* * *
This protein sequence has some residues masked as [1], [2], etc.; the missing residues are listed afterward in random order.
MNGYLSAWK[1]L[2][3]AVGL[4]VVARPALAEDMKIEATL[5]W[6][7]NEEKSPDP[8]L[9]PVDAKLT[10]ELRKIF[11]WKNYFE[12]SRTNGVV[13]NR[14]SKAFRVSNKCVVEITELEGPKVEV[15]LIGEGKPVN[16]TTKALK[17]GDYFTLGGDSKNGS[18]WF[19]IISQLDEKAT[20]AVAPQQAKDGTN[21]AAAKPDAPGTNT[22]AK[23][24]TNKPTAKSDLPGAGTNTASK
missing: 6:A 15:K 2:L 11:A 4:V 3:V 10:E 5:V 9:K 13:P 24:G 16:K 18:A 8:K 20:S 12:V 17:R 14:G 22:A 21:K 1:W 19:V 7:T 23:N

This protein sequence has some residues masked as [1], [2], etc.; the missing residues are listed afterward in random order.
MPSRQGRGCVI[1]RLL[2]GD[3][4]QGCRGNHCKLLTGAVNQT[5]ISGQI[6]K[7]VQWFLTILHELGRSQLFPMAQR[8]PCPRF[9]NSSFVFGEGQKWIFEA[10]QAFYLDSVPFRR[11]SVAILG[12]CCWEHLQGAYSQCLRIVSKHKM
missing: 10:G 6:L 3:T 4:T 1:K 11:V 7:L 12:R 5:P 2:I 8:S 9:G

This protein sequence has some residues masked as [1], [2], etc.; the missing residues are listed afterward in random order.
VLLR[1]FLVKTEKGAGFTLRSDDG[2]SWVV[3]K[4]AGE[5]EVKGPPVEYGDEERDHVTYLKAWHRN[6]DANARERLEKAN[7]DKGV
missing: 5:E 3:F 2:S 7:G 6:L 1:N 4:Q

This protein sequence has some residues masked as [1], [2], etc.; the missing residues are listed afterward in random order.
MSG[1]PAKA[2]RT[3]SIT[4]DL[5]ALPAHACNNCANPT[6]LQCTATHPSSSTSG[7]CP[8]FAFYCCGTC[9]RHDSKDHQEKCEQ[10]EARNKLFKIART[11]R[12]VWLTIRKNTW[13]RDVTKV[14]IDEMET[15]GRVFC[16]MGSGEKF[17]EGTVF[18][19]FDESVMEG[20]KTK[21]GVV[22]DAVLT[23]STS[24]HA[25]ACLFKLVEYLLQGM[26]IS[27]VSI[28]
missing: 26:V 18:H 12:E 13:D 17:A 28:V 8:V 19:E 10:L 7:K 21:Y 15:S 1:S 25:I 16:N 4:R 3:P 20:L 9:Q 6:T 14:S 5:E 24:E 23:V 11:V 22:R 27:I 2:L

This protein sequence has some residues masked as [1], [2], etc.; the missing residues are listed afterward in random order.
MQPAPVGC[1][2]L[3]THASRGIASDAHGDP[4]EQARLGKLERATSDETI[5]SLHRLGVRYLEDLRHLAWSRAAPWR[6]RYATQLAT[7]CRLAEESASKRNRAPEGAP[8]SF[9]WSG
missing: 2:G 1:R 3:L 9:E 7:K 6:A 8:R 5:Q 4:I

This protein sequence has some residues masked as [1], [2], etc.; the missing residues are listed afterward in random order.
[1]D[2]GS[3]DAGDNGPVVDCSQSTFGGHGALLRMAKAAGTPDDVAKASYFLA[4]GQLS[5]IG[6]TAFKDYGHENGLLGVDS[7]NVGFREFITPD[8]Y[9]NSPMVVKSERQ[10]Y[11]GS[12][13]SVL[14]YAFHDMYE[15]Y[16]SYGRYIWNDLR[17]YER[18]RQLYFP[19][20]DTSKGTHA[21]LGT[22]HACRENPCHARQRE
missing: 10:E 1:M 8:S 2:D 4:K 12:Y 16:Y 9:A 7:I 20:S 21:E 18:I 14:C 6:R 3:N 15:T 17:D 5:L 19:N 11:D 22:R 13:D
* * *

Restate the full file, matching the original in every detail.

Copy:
This protein sequence has some residues masked as [1], [2], etc.; the missing residues are listed afterward in random order.
MNGYLSAWK[1]L[2][3]AVGL[4]VVARPALAEDMKIEATL[5]W[6][7]NEEKSPDP[8]L[9]PVDAKLT[10]ELRKIF[11]WKNYFE[12]SRTNGVV[13]NR[14]SKAFRVSNKCVVEITELEGPKVEV[15]LIGEGKPVN[16]TTKALK[17]GDYFTLGGDSKNGS[18]WF[19]IISQLDEKAT[20]AVAPQQAKDGTN[21]AAAKPDAPGTNT[22]AK[23][24]TNKPTAKSDLPGAGTNTASK
missing: 6:A 15:K 2:L 11:A 4:V 3:V 10:E 5:V 9:K 13:P 24:G 16:K 18:A 8:K 20:S 12:V 17:R 14:G 22:A 21:K 1:W 19:V 7:T 23:N

This protein sequence has some residues masked as [1], [2], etc.; the missing residues are listed afterward in random order.
MPSRQGRGCVI[1]RLL[2]GD[3][4]QGCRGNHCKLLTGAVNQT[5]ISGQI[6]K[7]VQWFLTILHELGRSQLFPMAQR[8]PCPRF[9]NSSFVFGEGQKWIFEA[10]QAFYLDSVPFRR[11]SVAILG[12]CCWEHLQGAYSQCLRIVSKHKM
missing: 10:G 6:L 3:T 4:T 1:K 11:V 7:L 12:R 5:P 2:I 8:S 9:G

This protein sequence has some residues masked as [1], [2], etc.; the missing residues are listed afterward in random order.
VLLR[1]FLVKTEKGAGFTLRSDDG[2]SWVV[3]K[4]AGE[5]EVKGPPVEYGDEERDHVTYLKAWHRN[6]DANARERLEKAN[7]DKGV
missing: 5:E 3:F 2:S 7:G 6:L 1:N 4:Q

This protein sequence has some residues masked as [1], [2], etc.; the missing residues are listed afterward in random order.
MSG[1]PAKA[2]RT[3]SIT[4]DL[5]ALPAHACNNCANPT[6]LQCTATHPSSSTSG[7]CP[8]FAFYCCGTC[9]RHDSKDHQEKCEQ[10]EARNKLFKIART[11]R[12]VWLTIRKNTW[13]RDVTKV[14]IDEMET[15]GRVFC[16]MGSGEKF[17]EGTVF[18][19]FDESVMEG[20]KTK[21]GVV[22]DAVLT[23]STS[24]HA[25]ACLFKLVEYLLQGM[26]IS[27]VSI[28]
missing: 26:V 18:H 12:E 13:D 17:A 28:V 8:V 19:E 10:L 7:K 21:Y 15:S 1:S 25:I 16:N 4:R 3:P 20:L 9:Q 6:T 14:S 5:E 24:E 23:V 11:V 22:R 27:I 2:L

This protein sequence has some residues masked as [1], [2], etc.; the missing residues are listed afterward in random order.
MQPAPVGC[1][2]L[3]THASRGIASDAHGDP[4]EQARLGKLERATSDETI[5]SLHRLGVRYLEDLRHLAWSRAAPWR[6]RYATQLAT[7]CRLAEESASKRNRAPEGAP[8]SF[9]WSG
missing: 2:G 1:R 3:L 9:E 7:K 6:A 8:R 5:Q 4:I

This protein sequence has some residues masked as [1], [2], etc.; the missing residues are listed afterward in random order.
[1]D[2]GS[3]DAGDNGPVVDCSQSTFGGHGALLRMAKAAGTPDDVAKASYFLA[4]GQLS[5]IG[6]TAFKDYGHENGLLGVDS[7]NVGFREFITPD[8]Y[9]NSPMVVKSERQ[10]Y[11]GS[12][13]SVL[14]YAFHDMYE[15]Y[16]SYGRYIWNDLR[17]YER[18]RQLYFP[19][20]DTSKGTHA[21]LGT[22]HACRENPCHARQRE
missing: 10:E 1:M 8:S 2:D 4:K 12:Y 16:Y 9:A 7:I 20:S 21:E 18:I 14:C 6:R 3:N 15:T 17:D 5:L 19:N 11:D 22:R 13:D